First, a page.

Many of us sign documents without reading them. Often, this doesn't create a problem but what if you were to discover afterwards that you have signed something with which you are very unhappy. This is what happened in the case of Slipknot Investments 777(Pty) Ltd vs Du Toit (176/2010) ZASCA 34 (28 March 2011), where Du Toit signed a document but later discovered that he had also bound himself personally for the debts of a trust. He claimed that he was not bound to the terms of the document as he was unaware of the nature of the document that he had signed.
Du Toit, his brother and his nephew were all trustees of a trust. They signed documents to enable the trust to borrow R6 million from Slipknot. The trust did not pay the loan and Slipknot issued summons against both the trust and the three trustees on the basis of the suretyships that they had signed. Du Toit complained that his brother and nephew did not draw to his attention that he was also signing a deed of suretyship and said he was not bound as he did not intend to enter into a suretyship. That mistake was a unilateral mistake and the Supreme Court of Appeals (SCA) considered in this regard the decision in National and Overseas Distributors Corporation (Pty) Ltd v Potato Board 1958(2)SA 473 A). In that case, the then Appellate Division of the Supreme Court said in the context of a unilateral mistake that:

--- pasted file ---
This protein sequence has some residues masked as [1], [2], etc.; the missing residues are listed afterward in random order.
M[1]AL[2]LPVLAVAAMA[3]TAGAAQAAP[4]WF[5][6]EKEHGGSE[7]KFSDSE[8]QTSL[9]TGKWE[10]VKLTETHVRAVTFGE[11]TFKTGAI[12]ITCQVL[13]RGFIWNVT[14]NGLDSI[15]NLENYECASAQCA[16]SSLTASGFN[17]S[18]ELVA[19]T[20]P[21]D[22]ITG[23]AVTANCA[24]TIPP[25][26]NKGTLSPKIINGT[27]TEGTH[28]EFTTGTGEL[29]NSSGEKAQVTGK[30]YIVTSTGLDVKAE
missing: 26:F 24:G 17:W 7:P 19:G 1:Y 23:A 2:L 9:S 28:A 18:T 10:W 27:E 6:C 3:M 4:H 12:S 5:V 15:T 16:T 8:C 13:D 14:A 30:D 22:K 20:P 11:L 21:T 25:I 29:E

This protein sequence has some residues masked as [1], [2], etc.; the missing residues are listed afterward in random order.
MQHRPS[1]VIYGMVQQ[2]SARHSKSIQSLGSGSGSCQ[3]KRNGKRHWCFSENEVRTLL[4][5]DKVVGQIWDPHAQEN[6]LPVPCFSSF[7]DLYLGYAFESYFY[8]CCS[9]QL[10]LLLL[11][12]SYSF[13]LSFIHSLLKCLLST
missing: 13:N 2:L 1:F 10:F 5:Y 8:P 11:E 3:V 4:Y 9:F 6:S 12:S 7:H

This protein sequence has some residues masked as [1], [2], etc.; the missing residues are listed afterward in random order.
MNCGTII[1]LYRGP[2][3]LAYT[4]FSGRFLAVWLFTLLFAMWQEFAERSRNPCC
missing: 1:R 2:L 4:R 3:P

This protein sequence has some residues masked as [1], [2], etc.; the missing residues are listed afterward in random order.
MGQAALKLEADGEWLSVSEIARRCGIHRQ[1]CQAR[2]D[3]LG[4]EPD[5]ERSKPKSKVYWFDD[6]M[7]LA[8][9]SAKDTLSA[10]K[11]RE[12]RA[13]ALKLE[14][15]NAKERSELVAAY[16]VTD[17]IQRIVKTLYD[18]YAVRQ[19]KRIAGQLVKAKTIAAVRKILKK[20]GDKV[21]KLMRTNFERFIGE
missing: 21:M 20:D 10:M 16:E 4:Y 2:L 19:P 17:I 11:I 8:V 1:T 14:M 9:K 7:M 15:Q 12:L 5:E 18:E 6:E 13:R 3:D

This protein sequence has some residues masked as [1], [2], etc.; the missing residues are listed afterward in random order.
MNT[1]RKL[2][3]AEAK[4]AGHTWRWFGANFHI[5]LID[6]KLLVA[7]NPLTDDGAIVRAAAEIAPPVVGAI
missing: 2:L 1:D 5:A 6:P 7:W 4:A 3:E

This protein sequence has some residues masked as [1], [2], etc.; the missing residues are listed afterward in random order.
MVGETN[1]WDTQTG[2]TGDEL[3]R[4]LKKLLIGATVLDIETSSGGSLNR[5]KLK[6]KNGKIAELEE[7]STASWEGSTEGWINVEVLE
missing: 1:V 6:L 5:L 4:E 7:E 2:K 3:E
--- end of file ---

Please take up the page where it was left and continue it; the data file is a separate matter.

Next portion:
"our law allows a party to set up his own mistake in certain circumstances in order to escape liability under a contract into which he has entered. But where the other party has not made a misrepresentation and has not appreciated at the time of acceptance that his offer was being accepted under a misrepresentation the scope for a defence of unilateral mistake is very narrow, if it exists at all. At least the mistake (error) would have to be reasonable (justus) and it would have to be pleaded."
To determine if the mistake was reasonable the SCA considered whether Slipknot was culpable in the mistake. Here it relied on Du Toit's submission that Slipknot was blameless as the misrepresentation as to the nature of the document came from his brother and his nephew. The SCA then considered if there was a duty on Slipknot to inform Du Toit of the terms relating to the suretyship terms and found that "even a cursory glance" at the documents would have alerted Du Toit that he was signing a suretyship. The SCA also considered the submission that Du Toit was a farmer and found it irrelevant as he was a trustee with trusts of his own and that Slipknot was entitled to rely on his signature as a surety just as it was entitled to rely in his signature as a trustee.
The SCA therefore found that Du Toit's mistake was not reasonable and there was no basis to suggest that Slipknot knew or ought, as a reasonable person, to have known Du Toit's mistake.
The message here is clear and simple: read what you sign.
Tim Fletcher and Mbali Kubeka